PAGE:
By REBECCA PENTY
CALGARY (Bloomberg) -- TransCanada pushed
the start date for its $5.4 billion Keystone XL oil pipeline
into 2016, the second delay this year as the company awaits
United States approval for the project.
The pipeline, which would stretch from Albertas oil
sands to the United States Gulf Coast, can begin operating no
sooner than two years after it gets a United States
presidential permit, CEO Russ Girling said in an interview.
With the permit expected early next year, theres no
way we can get it done faster than two years, Girling
The company has previously suggested it may be able to build
the northern leg of the project within two years. TransCanada
split its original Keystone XL project after President Barack Obama
rejected a prior route last year because of fears its path
through Nebraska would threaten ecologically sensitive lands.
TransCanada is currently building the southern leg, which
doesnt require a permit because it doesnt cross the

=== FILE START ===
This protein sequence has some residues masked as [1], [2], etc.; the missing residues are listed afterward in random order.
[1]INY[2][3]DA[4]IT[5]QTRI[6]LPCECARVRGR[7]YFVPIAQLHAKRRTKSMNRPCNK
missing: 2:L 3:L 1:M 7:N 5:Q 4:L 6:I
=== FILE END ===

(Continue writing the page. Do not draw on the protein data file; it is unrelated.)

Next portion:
United States border, and has revised the route for the other
The project has galvanized environmental groups that argue it
will increase greenhouse-gas emissions by encouraging development
of Albertas oil sands, which require more energy than
most conventional crude production. Supporters say the oil
sands will be developed with or without Keystone XL and the
lines construction will create jobs.
The United States State Department is overseeing an environmental review to estimate the
extent Keystone XL would contribute to global warming. A draft
analysis released in March found the project wouldnt have a big
impact on greenhouse-gas emissions because companies can find
other ways to transport the bitumen to market, such as by
Costs for the line will continue to rise as delays push the
start date back, TransCanada CFO Don Marchand said in Toronto.
The pipelines $5.4 billion cost includes extensions to
reach the United States oil storage hub in Cushing, Oklahoma,
and to gather supplies from the Bakken formation in Montana and
North Dakota, James Millar, a company spokesman, said in an